It is now just over 20 years since the newspaper tycoon Robert Maxwell fell off his yacht near the Canary Islands and drowned. After the obligatory period of mourning, Conservative Central Office launched a brilliant and merciless campaign to link Mr Maxwell to Neil Kinnock’s Labour Party. With a general election looming, very few stones were left unturned. Any doddery Labour-voting peer who had served, however briefly, on the board of a Maxwell company would suffice to demonstrate the depravity of the link between the dead tycoon and the unfortunate Mr Kinnock, whose dealings with Maxwell had in reality been a model of propriety from start to finish.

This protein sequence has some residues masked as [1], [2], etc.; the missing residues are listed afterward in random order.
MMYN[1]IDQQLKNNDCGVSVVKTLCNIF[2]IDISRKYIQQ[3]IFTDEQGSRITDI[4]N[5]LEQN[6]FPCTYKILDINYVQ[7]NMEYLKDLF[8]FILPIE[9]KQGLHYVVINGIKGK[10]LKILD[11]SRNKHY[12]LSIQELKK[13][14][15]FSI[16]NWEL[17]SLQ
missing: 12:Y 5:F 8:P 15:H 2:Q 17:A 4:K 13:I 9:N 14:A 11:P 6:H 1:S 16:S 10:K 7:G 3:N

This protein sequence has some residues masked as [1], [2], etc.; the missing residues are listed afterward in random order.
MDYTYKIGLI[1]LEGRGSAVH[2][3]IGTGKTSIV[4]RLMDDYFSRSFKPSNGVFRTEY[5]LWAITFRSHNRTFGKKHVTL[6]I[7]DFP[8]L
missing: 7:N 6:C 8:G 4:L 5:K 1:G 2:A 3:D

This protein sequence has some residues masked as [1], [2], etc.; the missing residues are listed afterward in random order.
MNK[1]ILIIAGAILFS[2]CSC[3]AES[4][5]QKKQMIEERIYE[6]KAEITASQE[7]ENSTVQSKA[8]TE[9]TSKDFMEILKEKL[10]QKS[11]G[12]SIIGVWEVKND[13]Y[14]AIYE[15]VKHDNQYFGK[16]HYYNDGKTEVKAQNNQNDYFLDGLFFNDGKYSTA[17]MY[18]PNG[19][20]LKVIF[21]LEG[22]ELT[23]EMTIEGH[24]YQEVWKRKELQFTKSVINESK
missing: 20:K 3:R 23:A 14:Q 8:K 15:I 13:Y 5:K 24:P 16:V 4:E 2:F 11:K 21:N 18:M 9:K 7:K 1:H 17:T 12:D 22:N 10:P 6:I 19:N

Happily, Rupert Murdoch remains in excellent health, but some uncomfortable parallels are nevertheless beginning to emerge between the partial collapse of his newspaper empire and the Maxwell demise. Both are politically dangerous, if not lethal. The fall of Maxwell did enormous damage to Labour, helping Mr Kinnock to lose the 1992 general election. The Murdoch scandals are turning into a first-class disaster for David Cameron and his party, while so far leaving Labour intact.